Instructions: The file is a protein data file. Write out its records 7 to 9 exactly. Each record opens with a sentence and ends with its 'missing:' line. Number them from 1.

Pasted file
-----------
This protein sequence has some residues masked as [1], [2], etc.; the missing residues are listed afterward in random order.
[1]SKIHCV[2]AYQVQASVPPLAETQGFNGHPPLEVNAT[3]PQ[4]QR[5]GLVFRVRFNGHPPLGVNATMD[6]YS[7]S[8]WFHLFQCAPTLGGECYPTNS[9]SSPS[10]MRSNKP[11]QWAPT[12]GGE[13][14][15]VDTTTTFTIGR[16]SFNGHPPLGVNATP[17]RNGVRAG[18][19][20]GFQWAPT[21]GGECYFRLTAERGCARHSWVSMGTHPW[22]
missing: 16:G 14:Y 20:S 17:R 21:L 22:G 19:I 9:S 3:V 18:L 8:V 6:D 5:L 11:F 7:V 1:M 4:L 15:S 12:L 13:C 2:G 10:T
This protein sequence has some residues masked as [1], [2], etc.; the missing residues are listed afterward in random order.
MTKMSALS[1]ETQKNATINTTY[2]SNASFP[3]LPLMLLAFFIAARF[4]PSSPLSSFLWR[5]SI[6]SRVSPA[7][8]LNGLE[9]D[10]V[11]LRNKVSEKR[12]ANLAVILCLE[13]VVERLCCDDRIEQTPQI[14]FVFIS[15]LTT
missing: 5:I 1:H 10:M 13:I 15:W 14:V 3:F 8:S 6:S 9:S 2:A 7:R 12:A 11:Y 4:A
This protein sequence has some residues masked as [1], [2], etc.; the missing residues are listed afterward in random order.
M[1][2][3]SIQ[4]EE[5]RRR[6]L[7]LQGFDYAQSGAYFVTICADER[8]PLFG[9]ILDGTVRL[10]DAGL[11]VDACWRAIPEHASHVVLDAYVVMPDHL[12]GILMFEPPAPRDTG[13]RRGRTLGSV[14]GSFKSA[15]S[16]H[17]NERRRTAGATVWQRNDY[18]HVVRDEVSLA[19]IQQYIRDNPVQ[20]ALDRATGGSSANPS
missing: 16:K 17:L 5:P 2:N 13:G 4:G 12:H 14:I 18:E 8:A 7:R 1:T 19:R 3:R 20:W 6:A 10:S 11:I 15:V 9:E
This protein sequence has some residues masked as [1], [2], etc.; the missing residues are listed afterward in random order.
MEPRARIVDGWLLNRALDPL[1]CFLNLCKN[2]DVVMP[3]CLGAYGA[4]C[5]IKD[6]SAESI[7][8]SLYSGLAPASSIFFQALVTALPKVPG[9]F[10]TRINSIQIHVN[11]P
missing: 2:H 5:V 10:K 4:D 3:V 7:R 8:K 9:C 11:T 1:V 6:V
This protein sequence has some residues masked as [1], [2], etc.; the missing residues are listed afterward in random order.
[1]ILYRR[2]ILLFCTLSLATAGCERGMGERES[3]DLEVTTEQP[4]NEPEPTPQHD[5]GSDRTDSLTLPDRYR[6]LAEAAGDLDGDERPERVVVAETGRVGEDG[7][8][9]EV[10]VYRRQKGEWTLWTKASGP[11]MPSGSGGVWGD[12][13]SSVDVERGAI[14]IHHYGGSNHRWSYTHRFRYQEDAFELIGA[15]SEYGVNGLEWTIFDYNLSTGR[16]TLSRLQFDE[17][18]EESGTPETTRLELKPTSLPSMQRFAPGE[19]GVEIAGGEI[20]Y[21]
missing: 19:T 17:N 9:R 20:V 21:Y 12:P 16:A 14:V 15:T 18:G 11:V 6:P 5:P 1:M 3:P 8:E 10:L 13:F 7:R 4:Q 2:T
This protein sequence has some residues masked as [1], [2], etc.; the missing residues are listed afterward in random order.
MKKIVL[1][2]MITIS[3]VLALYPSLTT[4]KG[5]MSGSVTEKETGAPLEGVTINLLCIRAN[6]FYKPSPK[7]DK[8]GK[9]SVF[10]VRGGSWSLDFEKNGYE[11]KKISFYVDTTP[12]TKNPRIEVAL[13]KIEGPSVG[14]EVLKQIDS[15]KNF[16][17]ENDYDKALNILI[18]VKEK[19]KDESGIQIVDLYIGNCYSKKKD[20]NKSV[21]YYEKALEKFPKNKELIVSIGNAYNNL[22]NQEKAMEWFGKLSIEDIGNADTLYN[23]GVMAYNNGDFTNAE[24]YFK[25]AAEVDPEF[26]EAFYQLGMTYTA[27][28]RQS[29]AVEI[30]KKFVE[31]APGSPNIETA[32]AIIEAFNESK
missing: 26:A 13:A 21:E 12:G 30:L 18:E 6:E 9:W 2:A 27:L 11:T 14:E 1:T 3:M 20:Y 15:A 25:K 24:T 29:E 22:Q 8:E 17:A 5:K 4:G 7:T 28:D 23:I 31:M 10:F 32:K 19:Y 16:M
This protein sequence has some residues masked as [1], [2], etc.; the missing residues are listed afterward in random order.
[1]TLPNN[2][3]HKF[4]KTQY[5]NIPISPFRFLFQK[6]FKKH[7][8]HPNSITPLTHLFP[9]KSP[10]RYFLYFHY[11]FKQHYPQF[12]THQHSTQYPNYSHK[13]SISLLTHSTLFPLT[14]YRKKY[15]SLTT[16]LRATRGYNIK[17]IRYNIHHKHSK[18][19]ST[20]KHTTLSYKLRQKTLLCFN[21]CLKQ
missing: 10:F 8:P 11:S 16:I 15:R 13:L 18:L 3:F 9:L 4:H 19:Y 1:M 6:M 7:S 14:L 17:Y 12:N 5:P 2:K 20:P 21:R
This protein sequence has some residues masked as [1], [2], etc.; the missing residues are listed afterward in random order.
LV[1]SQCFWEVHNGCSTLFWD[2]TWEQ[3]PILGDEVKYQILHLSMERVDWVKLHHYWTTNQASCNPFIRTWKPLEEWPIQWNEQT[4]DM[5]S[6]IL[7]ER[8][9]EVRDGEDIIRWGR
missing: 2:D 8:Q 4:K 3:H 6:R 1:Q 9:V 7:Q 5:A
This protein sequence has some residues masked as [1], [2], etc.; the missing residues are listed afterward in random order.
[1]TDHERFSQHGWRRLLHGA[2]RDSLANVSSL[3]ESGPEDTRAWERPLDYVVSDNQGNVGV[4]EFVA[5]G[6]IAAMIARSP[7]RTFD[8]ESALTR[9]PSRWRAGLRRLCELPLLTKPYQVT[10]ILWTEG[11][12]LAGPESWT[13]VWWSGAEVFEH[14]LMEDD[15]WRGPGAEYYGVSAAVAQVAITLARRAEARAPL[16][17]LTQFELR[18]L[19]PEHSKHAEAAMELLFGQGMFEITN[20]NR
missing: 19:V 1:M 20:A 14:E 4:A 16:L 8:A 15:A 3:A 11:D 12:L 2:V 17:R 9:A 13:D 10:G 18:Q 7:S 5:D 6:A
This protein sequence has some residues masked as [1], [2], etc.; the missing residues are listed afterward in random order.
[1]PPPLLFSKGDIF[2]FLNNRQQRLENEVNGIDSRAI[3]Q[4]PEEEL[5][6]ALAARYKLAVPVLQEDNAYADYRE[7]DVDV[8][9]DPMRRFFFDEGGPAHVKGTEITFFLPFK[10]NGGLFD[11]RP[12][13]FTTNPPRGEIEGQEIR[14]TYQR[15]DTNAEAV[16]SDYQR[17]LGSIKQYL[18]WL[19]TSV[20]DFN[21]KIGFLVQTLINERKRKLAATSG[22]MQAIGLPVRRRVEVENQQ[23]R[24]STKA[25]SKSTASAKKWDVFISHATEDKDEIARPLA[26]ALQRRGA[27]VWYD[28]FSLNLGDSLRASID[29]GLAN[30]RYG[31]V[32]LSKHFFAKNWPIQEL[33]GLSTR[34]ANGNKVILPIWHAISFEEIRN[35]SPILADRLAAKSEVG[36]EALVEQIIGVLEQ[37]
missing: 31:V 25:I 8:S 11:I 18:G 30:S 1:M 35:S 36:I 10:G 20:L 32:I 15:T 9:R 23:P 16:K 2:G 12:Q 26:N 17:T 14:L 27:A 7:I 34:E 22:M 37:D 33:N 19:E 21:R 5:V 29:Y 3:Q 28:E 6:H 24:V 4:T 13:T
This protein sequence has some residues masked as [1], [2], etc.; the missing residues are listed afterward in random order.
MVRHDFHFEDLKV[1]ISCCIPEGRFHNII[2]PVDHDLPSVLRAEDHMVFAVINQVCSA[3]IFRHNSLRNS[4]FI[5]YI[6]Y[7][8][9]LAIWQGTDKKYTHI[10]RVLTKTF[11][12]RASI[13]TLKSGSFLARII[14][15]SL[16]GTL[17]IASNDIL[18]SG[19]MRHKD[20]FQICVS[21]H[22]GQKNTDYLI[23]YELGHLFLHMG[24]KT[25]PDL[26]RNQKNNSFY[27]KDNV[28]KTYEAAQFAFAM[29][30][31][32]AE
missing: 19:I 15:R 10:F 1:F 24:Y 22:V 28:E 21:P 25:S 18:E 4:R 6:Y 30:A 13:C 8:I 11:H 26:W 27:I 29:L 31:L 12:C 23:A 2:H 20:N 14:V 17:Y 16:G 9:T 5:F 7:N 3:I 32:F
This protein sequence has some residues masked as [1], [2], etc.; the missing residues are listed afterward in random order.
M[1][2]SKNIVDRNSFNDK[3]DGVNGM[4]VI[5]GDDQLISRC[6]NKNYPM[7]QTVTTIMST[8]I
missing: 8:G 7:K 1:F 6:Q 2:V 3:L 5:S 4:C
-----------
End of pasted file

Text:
This protein sequence has some residues masked as [1], [2], etc.; the missing residues are listed afterward in random order.
[1]TLPNN[2][3]HKF[4]KTQY[5]NIPISPFRFLFQK[6]FKKH[7][8]HPNSITPLTHLFP[9]KSP[10]RYFLYFHY[11]FKQHYPQF[12]THQHSTQYPNYSHK[13]SISLLTHSTLFPLT[14]YRKKY[15]SLTT[16]LRATRGYNIK[17]IRYNIHHKHSK[18][19]ST[20]KHTTLSYKLRQKTLLCFN[21]CLKQ
missing: 10:F 8:P 11:S 16:I 15:R 13:L 18:L 3:F 9:L 4:H 19:Y 1:M 6:M 7:S 14:L 17:Y 12:N 5:P 2:K 20:P 21:R
This protein sequence has some residues masked as [1], [2], etc.; the missing residues are listed afterward in random order.
LV[1]SQCFWEVHNGCSTLFWD[2]TWEQ[3]PILGDEVKYQILHLSMERVDWVKLHHYWTTNQASCNPFIRTWKPLEEWPIQWNEQT[4]DM[5]S[6]IL[7]ER[8][9]EVRDGEDIIRWGR
missing: 2:D 8:Q 4:K 3:H 6:R 1:Q 9:V 7:Q 5:A
This protein sequence has some residues masked as [1], [2], etc.; the missing residues are listed afterward in random order.
[1]TDHERFSQHGWRRLLHGA[2]RDSLANVSSL[3]ESGPEDTRAWERPLDYVVSDNQGNVGV[4]EFVA[5]G[6]IAAMIARSP[7]RTFD[8]ESALTR[9]PSRWRAGLRRLCELPLLTKPYQVT[10]ILWTEG[11][12]LAGPESWT[13]VWWSGAEVFEH[14]LMEDD[15]WRGPGAEYYGVSAAVAQVAITLARRAEARAPL[16][17]LTQFELR[18]L[19]PEHSKHAEAAMELLFGQGMFEITN[20]NR
missing: 19:V 1:M 20:A 14:E 4:A 16:L 8:A 15:A 3:A 11:D 12:L 2:V 17:R 9:A 13:D 10:G 18:Q 7:S 5:D 6:A